Friday, September 07, 2007

How I Spent My Summer

There definitely is something different in the air. Perhaps it is the softening of the light. The shorter days. The magnificent sunsets. The children standing on the corner across the street from our home waiting on the bus. The familiar sound from oh so long ago, "BUSSSSSSSSSSSSSSSSSSSSSS". No relief from the heat yet, but the cooler mornings hint of things to come.

The past three months have flown by and I remember them as a blur of activity. The last month I spent an enormous amount of time at my parents house helping out with things. Routine is the word of the day, every day in my Mothers home. When it was 2pm, it was nap time and subsequently quiet time for all.

One afternoon found me without a book. Now that is actually an oxymoronic statement seeing that I was in my mothers house. She is a retired librarian and the house is loaded with books. Yet, I found myself insistent on finding a biography of Beryl Markham she was reported as having. What a chore as I scoured all the book cases in the house twice and could not lay my hand on it.

"The garage!" I though in inspired desperation.

I did not find the book, but I did find stashed on the bottom shelf of her storage area (left side!!) a large box of old National Geographic.

I am addicted. I have read a multitude of them almost cover to cover except for the bug stuff, it does not interest me. The very first one I picked up was dated late 1970's and was explaining the cyclic nature of weather. It seems that we were on the end of a very cold 50 years! Amazing stuff.

I have read the 1953 issue (amazingly an unadorned black and white cover with a gold border) about the first men to set foot on the top of Mt. Everest, Sir Edmund Hillary and a local from Napal named Tanzeng Norgay. It was fascinating stuff and furthered my passion for reading ALL OF THEM!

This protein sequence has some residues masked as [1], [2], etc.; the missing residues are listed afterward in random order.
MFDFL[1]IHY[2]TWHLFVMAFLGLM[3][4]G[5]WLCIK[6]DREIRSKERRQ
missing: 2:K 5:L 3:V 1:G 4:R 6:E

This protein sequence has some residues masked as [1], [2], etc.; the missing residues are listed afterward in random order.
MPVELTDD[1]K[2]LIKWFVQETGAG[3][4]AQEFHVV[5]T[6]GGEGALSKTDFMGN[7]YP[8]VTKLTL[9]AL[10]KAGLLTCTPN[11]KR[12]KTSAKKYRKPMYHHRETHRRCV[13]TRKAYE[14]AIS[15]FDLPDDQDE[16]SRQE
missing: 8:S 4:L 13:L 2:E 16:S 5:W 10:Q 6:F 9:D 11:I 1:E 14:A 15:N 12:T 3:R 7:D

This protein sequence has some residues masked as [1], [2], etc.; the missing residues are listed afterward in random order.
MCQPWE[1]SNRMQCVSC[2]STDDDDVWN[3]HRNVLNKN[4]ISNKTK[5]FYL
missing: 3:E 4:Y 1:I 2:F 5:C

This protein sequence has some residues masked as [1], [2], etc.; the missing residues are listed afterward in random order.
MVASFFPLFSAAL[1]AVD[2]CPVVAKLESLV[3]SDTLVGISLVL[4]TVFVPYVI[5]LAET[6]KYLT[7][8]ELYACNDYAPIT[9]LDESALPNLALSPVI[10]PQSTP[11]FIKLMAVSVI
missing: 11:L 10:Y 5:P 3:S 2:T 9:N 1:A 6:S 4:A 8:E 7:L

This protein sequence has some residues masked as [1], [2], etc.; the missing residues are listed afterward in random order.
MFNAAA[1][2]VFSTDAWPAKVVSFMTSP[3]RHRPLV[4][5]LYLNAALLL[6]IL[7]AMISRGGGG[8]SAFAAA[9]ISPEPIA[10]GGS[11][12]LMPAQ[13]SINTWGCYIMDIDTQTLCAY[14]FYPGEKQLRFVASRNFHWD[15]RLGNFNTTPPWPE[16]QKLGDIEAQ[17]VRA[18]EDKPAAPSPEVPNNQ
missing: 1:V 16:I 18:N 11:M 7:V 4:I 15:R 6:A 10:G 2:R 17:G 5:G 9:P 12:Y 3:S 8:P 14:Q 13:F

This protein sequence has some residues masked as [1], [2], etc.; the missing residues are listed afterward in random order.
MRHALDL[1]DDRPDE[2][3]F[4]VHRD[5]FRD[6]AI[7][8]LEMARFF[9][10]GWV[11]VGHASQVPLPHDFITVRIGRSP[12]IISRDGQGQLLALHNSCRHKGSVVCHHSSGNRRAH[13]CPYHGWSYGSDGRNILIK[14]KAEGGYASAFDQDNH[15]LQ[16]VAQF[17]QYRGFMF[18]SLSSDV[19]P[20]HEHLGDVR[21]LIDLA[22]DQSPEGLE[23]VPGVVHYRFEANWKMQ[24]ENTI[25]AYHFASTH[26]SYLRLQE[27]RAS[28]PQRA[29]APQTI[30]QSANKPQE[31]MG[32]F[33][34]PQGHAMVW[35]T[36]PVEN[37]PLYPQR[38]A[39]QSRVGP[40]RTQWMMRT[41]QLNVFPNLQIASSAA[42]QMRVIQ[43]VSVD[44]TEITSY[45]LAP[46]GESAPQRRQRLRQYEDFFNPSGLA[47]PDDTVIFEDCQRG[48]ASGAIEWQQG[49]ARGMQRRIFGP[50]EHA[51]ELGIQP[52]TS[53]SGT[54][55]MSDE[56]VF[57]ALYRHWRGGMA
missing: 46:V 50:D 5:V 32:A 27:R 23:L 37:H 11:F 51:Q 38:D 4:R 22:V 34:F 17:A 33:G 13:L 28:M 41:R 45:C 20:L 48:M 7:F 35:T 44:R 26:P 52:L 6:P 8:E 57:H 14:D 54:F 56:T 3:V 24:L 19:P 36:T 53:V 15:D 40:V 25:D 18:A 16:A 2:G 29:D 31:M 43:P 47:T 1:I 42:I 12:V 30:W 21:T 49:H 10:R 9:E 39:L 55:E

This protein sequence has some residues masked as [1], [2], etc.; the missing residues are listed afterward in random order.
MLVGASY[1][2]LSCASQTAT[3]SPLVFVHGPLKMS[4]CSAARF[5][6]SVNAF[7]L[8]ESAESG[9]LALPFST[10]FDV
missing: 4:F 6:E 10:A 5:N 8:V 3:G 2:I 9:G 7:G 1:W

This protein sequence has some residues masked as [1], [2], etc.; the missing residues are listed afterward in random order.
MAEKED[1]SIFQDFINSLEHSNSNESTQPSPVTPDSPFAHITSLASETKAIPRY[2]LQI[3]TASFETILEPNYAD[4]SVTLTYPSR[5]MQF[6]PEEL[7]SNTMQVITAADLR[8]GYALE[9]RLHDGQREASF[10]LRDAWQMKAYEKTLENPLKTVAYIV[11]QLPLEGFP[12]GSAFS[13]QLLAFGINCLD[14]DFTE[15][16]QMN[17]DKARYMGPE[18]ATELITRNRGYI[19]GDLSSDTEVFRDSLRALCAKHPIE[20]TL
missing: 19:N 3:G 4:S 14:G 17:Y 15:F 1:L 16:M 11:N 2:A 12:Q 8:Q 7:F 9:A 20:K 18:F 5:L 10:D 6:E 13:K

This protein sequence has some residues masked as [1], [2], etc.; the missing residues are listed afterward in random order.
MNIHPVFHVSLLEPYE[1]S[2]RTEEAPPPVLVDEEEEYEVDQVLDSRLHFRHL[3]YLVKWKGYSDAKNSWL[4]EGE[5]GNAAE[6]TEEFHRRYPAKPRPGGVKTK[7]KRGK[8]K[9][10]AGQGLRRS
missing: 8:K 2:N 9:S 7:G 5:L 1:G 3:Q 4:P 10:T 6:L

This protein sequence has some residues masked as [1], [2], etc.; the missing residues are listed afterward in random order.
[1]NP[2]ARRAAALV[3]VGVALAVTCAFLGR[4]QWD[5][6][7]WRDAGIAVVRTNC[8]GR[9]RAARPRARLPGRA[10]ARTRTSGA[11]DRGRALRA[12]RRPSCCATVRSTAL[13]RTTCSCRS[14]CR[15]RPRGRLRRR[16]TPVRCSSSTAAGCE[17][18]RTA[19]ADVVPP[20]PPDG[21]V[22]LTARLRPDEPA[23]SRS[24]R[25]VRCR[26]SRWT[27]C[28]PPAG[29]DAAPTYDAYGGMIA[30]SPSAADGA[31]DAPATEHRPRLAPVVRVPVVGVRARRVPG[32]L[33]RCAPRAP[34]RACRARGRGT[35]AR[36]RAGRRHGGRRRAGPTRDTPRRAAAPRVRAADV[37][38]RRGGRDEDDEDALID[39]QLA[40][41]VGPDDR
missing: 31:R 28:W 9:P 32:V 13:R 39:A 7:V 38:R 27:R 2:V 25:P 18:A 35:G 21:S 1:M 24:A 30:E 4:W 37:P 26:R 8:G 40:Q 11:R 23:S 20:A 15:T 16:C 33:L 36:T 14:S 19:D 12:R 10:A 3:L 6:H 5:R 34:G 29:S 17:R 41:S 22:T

Sunken treasure outside Bermuda (1964), Saudi Arabia (1966), Robert Redford (1976) retracing the footsteps of Butch Cassidy over the west and meeting the real Butch's sister! Could St. Brenden have discovered the Americas 600 years before anyone else in a boat made from hides? Well, some Irishmen reenacted the route and by God the answer would be yes! New Orleans (1971) still recovering from Hurricane Camille in the area and at that time an alarm was spoken about the Ninth Ward. Eskimo's in Canada.

When I was a kid my Mom received two magazines in the mail, Time and National Geographic. I recall turning the pages and being in awe of all the natural beauty in the world. I vividly remember an article about a 17 year old kid making a solo journey around the world in a sail boat. I remember a cat as his only companion.

Oh the places you'll go!

This summer found me in Sweden, Norway, Egypt, Ireland, Morocco, Saudi Arabia, Chile, Bermuda and many more.

And I never left my Mom's living room.

And that's how I spent my summer.


Lisa :-] said...

Think of all the young people out there who can't even pick out their own state on a map. Too bad National Geographic isn't required reading in every school.

Cynthia said...

Now, that is a treasure. I've always loved National Geopgraphic. I blame it for instilling wanderlust in me and satisfying it until these feet do hit the road.

Chris said...

Wow I remember when that yellow bordered magazine would arrive in the mail, peaking out from beneath the brown paper sleeve in which it arrived. I wanted to open it and see it but I wasn't allowed until my parents had read it first (what? They think I'm going to spill my koolaid on it;)

Anonymous said...

I remember that kid doing that sail around the world! I know travel faciniated from an early age and it could be in part to my parents traveling with me at a young age and of course viewing the world from National Geographic. I couldn't wait to open that magazine.